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Labels - J

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British 78rpm record labels whose name begins with J. Using the letter links below you can see pages for other letters.
Unless otherwise noted, all research and images are my own, but as you will see, many other people have helped, especially with the label catalogue listings.

All images are thumbnails, so clicking on them will display a full-sized image. Where the label name is a link, clicking it will take you to a new page with more information and, in most cases, an attempt to list all issues on that label.

Page last updated on: April 13, 2020

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Label Label Description Images
Jamco Jamco Records of 18, King Street, Wigan were produced by Wm. Grimes of Wigan and specialised in Brass Band recordings. Bill Gaskell, formerly manager of Wingates Temperance Band started this label in March 1950 and Harry Mortimer, the cornet virtuoso, was later the musical adviser. Some were recorded off-air BBC broadcasts (with the BBC's permission). The records appear to have been pressed by Levy's Oriole records.
Janus Janus records were manufactured in Germany from 1907 to about 1913. It has been reported that British repertoire appears on Janus records, but Frank Andrews could find no evidence of them having been sold in Britain. The Janus trade mark was registered in Britain in 1912, but may have been for Talking machines only.  
Jaycee Jaycee records were pressed by Crystalate from their Imperial masters during the mid-1920s.  The masters date from around 1926  and the records were sold in the Co-Op. They are pretty rare and the series, which was in a J-100 range, was quite short-lived, probably less than 20 different records. Based on the value on the copyright stamp (5/8d), the records probably cost about 1/6, the same price as the Imperial issues..
Jazz These labels were produced by the Jazz Appreciation Society of Newark, and seem to have been short-lived ventures.
The green-and-white label reissued some rare 1920s American jazz recordings originally from Paramount; the Red label is more recent jazz and the black-and-white label issued contemporary recordings, usually of New Orleans jazz.

Thanks to Bill Dean-Myatt for providing the label images, except the red label is from Robert Girling.

Jazz Collector Founded in May 1949, this label specialized in reissuing rare jazz classics from the 1920s. It was made for the Jazz Art Society of 65, Bramber Road, West Kensington, London. The catalogue numbers started at L-1 and ran for over 100 issues. All were dubs taken from the originals and vary somewhat in quality. The records cost 7/6.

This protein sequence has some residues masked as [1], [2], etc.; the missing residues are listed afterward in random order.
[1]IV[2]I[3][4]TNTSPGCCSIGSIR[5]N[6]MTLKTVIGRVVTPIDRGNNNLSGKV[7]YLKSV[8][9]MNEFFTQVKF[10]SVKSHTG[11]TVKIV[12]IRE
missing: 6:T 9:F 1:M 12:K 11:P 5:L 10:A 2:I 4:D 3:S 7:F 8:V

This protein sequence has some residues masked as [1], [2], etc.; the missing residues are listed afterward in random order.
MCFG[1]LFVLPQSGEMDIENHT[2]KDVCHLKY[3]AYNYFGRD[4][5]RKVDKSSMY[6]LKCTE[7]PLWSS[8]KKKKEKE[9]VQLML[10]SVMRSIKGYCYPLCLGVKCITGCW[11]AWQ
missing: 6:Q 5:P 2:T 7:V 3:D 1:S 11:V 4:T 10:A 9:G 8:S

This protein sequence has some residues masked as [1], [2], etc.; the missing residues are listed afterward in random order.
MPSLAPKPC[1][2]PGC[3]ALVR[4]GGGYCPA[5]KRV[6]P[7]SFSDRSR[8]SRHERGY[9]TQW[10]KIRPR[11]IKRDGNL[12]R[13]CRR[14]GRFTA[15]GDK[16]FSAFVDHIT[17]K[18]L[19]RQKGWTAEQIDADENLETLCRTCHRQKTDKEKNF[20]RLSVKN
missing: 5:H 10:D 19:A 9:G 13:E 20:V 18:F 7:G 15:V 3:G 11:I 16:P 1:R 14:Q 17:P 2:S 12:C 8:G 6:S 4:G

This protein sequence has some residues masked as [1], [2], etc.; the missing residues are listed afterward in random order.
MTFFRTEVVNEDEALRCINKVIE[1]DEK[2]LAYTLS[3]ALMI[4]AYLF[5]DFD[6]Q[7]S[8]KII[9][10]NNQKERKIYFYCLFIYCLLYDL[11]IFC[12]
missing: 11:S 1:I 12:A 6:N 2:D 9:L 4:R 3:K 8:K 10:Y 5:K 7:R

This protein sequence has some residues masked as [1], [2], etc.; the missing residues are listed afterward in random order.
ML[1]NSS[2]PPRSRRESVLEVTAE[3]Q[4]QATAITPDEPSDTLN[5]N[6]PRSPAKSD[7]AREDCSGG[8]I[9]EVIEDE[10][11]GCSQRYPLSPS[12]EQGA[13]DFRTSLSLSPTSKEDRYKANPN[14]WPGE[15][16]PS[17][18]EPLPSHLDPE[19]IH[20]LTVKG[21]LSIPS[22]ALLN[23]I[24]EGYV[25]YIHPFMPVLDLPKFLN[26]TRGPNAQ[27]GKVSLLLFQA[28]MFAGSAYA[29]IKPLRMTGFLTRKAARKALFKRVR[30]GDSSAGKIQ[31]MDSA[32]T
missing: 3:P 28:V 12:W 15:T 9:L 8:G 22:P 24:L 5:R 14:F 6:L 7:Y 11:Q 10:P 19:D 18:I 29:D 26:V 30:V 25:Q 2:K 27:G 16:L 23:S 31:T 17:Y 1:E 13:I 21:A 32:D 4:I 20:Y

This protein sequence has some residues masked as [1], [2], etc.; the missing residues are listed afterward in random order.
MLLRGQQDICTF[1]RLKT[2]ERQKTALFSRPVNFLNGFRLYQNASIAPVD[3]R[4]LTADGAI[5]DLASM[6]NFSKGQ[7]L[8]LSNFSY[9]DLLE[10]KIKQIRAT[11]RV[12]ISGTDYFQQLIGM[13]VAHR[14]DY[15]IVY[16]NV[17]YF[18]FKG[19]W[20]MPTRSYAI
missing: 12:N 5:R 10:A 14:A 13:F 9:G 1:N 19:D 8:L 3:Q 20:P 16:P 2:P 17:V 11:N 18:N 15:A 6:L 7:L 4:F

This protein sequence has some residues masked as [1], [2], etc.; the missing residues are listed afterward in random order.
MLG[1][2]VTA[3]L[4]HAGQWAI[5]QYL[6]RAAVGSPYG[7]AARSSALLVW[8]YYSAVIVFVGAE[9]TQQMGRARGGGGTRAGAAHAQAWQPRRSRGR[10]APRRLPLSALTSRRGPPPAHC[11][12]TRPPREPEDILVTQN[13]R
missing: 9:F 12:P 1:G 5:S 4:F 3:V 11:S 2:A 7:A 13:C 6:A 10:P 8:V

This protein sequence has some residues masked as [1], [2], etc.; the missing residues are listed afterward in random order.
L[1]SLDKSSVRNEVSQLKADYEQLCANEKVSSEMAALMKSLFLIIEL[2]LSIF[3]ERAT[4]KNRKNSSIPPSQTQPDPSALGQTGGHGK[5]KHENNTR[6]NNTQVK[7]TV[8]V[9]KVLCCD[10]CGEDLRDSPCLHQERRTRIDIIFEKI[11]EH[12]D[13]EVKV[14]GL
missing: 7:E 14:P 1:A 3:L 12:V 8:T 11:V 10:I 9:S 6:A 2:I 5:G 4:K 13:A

The early issues are labelled "Jazz Selection"; the label name was probably changed from this due to there already being a label with this name reissuing early jazz recordings.
Later pressings give the address as "Jazz Selection, 100, Charing Cross Road, London W.C.2".
Jazz Man The original label of this name was an American one, dating from the 1940s and produced for the Jazz Man Record Shop in Hollywood. The American label was the same design as the British one, but in green; the British label also has "British" under the label name.

The British label, as seen here, was produced by or for Tom Cundall, of Broadhurst Gardens, London. There were 22 different discs and they were issued either during 1950-51. The recordings them selves date from the late 1930s and 1940s.

Both the British and American issues are numbered "Number 1" upwards, and most likley the two labels correspond exactly, though there were more than 34 in the American series, a listing of which can be found here.  I will only list the British issues based on actual records seen or advertised in the UK, rather than make assumptions that the two series match.

Thanks to Bill Dean-Myatt for providing the label image.
Jazz Parade There were just 16 of these 10" discs issued in 1950 & 1951 and couple of 12" discs as well.
The 10" records had a catalogue running from B-1 to B-16 and the 12" had an E-series catalogue.
It is believed all were pressed by Decca.

Thanks to Bill Dean-Myatt for providing the label images.
Jazz Today This was a product of Polygon records, a company started by the father of Petula Clark in the 1950s in order for her to be able to make records.
As can be seen from the image, this became (or maybe always was?) part of the Pye group of companies. The recordings were all contemporary.